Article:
AUSTIN -- Former President George W. Bush is recovering after surgery Tuesday morning to put a stent in his heart. Doctors discovered a blockage in an artery Monday during the 67-year-old's annual checkup. The surgery took place at Texas Health Presbyterian Hospital in Dallas. A spokesman says Bush experienced no complications during surgery and is eager to return home.
Over the years heart stent procedures have become fairly routine. They're now minimally invasive but provide a significant advantage to anyone suffering from coronary artery disease.
News of President Bush's heart stent procedure spread quickly at St. David's North Austin Medical Center.
"Whenever you hear about a stent in somebody that used to lead our nation it definitely causes you to take a step back and think about it," said Joseph Imsais, M.D. of cardiology.
Heart disease causes blood vessels to narrow or become clogged, limiting blood flow.
"When there's a narrowing in the artery, that can lead to chest pressure and shortness of breath," said Imsais. "Down the line that can lead to heart muscle damage or even heart attacks."
Doctors insert a stent, or small wire tube, to prop open the artery where the the blockage occurs.
"We inflate a balloon temporarily to open up that artery," said Imsais. "We remove a balloon, and we place a permanent metal stent to kind of prop that artery open and to keep it open and prevent further problems in the future."
President Bush is an avid runner. Although now 67, his 2006 medical exam revealed only a low risk for coronary artery disease.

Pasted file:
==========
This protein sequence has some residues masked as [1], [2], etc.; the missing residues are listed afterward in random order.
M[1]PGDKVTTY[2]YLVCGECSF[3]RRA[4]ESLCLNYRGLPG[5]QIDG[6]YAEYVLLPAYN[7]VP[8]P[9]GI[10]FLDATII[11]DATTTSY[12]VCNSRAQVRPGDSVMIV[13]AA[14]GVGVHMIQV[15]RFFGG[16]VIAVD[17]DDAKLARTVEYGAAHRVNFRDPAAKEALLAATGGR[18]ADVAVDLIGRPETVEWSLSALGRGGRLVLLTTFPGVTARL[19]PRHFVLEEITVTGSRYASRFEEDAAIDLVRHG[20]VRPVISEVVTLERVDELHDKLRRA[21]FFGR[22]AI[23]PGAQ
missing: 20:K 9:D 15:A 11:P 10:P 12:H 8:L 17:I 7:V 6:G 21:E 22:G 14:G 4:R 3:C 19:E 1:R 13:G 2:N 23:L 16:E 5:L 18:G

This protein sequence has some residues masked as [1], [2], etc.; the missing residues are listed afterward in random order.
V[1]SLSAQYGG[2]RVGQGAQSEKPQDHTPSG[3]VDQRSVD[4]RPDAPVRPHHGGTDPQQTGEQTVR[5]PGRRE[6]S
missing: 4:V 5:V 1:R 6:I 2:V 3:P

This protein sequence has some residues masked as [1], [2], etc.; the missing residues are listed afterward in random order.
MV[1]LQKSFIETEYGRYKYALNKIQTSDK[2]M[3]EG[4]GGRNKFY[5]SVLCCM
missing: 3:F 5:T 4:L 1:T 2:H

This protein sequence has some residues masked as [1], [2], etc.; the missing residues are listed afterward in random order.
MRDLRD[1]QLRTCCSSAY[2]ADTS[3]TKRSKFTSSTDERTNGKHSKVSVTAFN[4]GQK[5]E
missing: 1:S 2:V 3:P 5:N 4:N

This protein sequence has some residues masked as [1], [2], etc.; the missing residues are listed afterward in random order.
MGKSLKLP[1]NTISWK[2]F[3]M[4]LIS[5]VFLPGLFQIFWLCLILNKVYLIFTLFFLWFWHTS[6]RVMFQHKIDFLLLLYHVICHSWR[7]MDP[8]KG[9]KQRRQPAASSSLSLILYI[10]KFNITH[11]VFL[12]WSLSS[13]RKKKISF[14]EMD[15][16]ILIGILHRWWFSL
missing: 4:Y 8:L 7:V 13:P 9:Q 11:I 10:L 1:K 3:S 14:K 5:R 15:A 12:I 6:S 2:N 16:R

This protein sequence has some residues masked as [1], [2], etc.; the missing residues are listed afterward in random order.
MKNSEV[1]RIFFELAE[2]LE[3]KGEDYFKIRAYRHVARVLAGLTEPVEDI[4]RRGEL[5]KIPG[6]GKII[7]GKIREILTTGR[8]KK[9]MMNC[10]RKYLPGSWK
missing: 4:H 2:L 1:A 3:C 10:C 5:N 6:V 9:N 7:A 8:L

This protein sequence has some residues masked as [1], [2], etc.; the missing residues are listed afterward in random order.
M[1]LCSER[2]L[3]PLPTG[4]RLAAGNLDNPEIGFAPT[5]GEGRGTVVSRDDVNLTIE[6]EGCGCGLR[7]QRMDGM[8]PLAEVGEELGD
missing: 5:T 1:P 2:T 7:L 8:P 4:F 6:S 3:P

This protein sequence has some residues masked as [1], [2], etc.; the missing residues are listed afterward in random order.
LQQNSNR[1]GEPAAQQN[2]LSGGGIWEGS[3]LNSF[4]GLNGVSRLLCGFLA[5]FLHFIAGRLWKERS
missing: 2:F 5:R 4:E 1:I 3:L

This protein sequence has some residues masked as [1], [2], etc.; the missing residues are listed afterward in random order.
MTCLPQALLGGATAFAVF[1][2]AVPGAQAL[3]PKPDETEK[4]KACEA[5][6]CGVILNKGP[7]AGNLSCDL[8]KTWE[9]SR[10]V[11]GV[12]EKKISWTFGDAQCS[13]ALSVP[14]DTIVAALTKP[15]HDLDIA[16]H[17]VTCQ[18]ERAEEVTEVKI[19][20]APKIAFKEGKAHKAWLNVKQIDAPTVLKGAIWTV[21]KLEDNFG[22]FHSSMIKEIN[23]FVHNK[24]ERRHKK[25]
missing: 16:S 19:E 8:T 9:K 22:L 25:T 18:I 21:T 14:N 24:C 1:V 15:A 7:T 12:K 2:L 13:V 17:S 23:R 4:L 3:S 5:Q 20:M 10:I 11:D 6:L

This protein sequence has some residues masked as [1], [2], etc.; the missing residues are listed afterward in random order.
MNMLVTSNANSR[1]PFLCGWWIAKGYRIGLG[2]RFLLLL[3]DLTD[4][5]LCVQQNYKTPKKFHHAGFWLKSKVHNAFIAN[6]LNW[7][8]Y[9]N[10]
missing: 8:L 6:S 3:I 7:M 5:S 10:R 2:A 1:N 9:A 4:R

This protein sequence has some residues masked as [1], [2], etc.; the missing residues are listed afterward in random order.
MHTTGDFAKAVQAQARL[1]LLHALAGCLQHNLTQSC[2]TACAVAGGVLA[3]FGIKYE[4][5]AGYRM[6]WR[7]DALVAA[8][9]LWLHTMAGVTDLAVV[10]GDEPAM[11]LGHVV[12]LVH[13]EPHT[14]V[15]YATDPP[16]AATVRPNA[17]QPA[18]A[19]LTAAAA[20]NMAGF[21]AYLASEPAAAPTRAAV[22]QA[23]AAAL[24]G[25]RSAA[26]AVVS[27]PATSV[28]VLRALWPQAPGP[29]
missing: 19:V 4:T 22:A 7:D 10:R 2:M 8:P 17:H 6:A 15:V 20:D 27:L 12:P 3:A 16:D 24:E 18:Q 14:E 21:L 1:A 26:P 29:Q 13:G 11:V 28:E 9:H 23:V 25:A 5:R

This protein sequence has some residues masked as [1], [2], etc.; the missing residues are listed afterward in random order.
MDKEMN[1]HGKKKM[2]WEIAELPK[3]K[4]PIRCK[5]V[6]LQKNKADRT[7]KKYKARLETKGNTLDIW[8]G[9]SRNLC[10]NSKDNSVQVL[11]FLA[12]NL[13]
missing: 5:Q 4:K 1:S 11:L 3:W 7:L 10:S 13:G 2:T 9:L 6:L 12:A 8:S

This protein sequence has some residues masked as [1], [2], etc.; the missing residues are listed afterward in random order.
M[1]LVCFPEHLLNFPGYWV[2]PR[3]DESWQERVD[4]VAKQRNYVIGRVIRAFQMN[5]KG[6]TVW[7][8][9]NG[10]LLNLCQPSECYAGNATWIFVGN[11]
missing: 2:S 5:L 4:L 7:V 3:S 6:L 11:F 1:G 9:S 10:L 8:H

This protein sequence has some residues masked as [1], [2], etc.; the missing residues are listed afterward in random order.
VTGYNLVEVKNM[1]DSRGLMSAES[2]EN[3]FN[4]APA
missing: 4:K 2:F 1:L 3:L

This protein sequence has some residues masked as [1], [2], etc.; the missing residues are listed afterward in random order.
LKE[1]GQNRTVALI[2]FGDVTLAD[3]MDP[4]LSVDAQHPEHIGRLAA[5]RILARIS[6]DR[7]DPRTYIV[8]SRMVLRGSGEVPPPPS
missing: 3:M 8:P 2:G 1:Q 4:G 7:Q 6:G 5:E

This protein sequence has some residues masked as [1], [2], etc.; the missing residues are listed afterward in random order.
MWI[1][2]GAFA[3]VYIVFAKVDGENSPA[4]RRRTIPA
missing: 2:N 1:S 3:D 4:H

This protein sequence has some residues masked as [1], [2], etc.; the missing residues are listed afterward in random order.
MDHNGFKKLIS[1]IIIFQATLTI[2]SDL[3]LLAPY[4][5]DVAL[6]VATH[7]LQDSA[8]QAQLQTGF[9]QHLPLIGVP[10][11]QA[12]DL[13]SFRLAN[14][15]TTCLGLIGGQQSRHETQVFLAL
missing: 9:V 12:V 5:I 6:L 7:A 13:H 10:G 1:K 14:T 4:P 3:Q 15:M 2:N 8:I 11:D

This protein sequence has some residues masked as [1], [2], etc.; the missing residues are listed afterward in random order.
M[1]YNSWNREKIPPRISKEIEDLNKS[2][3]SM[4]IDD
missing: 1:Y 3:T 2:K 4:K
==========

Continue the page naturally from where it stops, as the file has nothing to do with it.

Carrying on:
"The bottom line is once we're over the age of 50, both men and women have a real risk of that," said Imsais.
"Stents these days are almost preventative maintenance for people," said Sherry Neyman, M.D., of obstetrics and gynecology.
Neyman trained at the Cooper Clinic in Dallas where Bush underwent his physical that revealed the blockage.
"It shows that even for someone who is very physically fit heart disease is multi-factorial," she said. "Perhaps there are family issues, so it's important to look for the silent issues that contribute to heart disease. I wish him well, and I'm glad they found things early before he had a heart attack or something related to a clogged artery or something."
Doctors say the heart stent procedure only takes about an hour and the risks are very low. Recently KVUE reported on a new, dissolving stent. A clinical trial is currently taking place in Austin and across the country to test it. Click here for more information.